PAMF Health Blog

Be Well, Be Well Informed

When Should I Call in Sick?

Posted on Dec 27, 2012

Woman sick at work

You’re coughing and sneezing up a storm, and your red nose is making you look like Rudolph. But there’s that deadline at work…should you try and tough it out, or stay home and get some rest? Sounds familiar? During the season for colds, coughs and the flu, many of us face this dilemma.

Missing work or school can mean falling behind on your workload or studies, but dragging yourself in while ill may not only prolong an illness, but also mean you are probably going to share your germs with your colleagues or peers.

Your employer may even prefer you to stay home. According to a study in the Journal of Occupational and Environmental Medicine, more than two-thirds of all health-related productivity losses are the result of sick employees who show up and perform poorly – not due to those who miss work.

As a rule, stay home if you are experiencing the following symptoms:

  • A fever (100 F or higher)
  • Frequent coughing and/or sneezing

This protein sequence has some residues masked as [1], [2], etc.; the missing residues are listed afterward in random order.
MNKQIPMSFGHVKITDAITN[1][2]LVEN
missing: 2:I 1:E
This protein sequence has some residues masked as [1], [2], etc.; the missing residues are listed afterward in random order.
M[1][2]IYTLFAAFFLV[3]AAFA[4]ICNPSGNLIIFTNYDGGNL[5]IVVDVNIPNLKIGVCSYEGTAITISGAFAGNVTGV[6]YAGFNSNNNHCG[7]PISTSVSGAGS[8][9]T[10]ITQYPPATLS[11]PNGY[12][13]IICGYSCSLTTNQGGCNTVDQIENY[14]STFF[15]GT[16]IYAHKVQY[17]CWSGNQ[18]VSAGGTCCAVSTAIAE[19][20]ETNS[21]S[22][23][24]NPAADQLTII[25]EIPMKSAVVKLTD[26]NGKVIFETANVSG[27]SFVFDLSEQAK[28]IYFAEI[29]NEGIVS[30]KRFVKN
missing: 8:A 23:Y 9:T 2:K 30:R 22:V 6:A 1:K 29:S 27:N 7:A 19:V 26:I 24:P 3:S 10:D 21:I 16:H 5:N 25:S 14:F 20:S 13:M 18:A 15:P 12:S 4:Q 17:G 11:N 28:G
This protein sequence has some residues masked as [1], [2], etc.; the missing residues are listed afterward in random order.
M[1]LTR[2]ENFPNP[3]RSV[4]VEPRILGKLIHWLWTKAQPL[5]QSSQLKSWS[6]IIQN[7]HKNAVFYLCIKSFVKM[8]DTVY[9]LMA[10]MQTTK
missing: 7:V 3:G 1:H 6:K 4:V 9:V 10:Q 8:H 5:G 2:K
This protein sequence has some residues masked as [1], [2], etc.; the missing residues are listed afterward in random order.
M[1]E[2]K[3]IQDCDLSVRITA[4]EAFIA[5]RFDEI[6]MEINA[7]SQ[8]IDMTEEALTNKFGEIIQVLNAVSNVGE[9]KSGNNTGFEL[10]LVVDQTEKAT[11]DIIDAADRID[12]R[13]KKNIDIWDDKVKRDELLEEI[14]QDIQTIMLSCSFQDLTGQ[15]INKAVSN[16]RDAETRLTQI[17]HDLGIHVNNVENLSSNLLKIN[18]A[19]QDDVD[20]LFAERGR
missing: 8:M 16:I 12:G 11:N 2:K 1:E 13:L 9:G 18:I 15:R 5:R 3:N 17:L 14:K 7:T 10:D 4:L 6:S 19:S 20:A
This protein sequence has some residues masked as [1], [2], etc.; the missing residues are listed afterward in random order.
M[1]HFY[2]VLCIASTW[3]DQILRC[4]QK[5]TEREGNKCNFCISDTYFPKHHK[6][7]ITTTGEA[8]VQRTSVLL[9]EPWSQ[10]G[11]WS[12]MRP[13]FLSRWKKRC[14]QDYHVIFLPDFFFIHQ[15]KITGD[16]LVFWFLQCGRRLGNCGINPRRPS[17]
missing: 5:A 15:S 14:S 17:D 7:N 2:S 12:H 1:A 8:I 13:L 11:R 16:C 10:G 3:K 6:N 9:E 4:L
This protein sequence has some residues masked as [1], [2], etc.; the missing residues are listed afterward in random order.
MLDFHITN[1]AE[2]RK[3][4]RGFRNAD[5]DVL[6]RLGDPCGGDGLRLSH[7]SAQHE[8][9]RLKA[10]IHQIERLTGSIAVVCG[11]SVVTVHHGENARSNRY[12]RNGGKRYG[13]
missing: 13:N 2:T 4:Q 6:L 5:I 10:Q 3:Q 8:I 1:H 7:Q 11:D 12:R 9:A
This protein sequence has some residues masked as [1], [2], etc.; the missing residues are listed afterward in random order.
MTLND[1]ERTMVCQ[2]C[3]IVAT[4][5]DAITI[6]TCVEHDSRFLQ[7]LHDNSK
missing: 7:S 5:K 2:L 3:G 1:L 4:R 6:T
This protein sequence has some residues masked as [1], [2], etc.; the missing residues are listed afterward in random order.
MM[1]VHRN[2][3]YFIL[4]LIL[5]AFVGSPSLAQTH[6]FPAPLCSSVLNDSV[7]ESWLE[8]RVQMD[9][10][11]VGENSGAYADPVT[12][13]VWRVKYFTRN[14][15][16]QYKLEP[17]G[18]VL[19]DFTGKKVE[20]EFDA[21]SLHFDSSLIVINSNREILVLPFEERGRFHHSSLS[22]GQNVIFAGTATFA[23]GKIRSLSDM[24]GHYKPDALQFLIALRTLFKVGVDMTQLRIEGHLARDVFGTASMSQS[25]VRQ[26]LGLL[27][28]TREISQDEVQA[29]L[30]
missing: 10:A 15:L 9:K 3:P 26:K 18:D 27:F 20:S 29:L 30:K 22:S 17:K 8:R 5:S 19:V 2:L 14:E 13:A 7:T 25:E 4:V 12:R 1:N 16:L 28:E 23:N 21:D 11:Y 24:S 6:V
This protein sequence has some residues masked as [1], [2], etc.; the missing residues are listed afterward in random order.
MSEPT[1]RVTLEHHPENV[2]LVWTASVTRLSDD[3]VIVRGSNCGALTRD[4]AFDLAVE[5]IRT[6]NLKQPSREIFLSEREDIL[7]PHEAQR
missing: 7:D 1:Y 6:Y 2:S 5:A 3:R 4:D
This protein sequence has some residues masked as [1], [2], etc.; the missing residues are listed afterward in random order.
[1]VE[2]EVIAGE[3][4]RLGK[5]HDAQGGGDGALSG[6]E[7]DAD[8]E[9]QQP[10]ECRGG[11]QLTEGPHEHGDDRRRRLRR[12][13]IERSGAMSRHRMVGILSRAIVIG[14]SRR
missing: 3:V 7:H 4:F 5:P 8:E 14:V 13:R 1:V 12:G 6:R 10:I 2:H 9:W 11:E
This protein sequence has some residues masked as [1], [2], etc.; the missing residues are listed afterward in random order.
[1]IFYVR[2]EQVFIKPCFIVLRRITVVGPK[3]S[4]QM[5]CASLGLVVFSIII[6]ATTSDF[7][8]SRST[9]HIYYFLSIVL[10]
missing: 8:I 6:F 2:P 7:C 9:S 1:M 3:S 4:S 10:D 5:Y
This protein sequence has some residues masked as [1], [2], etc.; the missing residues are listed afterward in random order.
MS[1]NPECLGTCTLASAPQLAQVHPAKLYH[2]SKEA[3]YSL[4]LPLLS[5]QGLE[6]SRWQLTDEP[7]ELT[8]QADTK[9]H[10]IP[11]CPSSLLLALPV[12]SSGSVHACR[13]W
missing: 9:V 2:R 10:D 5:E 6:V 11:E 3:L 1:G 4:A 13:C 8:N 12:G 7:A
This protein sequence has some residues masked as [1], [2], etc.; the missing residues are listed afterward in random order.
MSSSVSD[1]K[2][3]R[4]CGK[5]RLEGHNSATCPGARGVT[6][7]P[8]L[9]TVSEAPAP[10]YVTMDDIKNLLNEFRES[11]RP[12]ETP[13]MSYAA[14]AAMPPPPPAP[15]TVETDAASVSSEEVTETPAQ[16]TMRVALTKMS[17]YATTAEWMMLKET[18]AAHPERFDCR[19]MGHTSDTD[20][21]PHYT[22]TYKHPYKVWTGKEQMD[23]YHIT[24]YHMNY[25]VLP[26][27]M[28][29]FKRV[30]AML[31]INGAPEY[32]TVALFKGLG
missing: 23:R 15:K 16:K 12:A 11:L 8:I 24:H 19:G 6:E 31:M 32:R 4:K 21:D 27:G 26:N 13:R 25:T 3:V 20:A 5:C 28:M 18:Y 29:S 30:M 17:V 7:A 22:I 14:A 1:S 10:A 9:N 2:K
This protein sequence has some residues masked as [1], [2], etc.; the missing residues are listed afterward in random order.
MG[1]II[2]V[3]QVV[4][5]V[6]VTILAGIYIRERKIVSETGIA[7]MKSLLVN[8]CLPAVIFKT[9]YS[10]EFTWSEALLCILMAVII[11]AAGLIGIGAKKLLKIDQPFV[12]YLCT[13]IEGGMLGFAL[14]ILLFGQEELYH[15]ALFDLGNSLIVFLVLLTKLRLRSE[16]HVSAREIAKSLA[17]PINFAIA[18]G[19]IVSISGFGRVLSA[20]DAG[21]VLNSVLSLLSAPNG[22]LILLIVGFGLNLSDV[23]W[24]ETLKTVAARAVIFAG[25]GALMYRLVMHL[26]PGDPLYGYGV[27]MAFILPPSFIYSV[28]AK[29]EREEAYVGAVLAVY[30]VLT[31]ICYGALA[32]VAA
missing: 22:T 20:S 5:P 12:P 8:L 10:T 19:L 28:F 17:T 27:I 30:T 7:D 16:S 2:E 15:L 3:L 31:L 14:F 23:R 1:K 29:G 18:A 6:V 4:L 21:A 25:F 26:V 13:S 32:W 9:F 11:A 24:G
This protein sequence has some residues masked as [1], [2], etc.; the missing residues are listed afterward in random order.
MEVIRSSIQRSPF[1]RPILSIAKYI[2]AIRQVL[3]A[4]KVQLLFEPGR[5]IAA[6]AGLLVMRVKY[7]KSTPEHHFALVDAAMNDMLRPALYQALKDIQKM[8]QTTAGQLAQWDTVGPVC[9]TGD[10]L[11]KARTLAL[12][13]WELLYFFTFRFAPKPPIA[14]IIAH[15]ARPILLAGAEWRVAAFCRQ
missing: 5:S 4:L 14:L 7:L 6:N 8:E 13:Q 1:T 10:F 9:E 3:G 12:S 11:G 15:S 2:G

• Vomiting or diarrhea

Taking medication that may make you dizzy, lightheaded or unable to concentrate is another reason to rest at home. You can return to work or school when you no longer have any of the above mentioned symptoms.

While you are sick there are several precautions you can take to help keep from spreading illness to others:

  • Wash your hands frequently with soap and water or with a hand sanitizer – and don’t touch your face!
  • Always sneeze or cough into a tissue or your sleeve
  • Keep several feet distance from others (Germs are spread through respiratory droplets from your nose and mouth. During normal conversation, droplets may travel one to two feet but a cough or sneeze can propel them between six to eight feet!)

I don’t want to miss my work out!

Mild to moderate physical activity is usually OK if you have a common cold. But don’t exercise if you have a fever and are experiencing fatigue or widespread muscle aches. If you decide to go ahead, reduce the intensity and length of your workout. Exercising at your normal intensity when you have more than a simple cold puts you at risk for a more serious illness.

Let your body be your guide. If you have a cold and feel miserable, take a break. Scaling back or taking a few days off from exercise when you’re sick shouldn’t affect your performance. Resume your normal workout routine gradually as you begin to feel better.

Terry Hollenbeck, M.D.

Terry Hollenbeck, M.D.

This post was contributed by Urgent Care physician Terry Hollenbeck, M.D.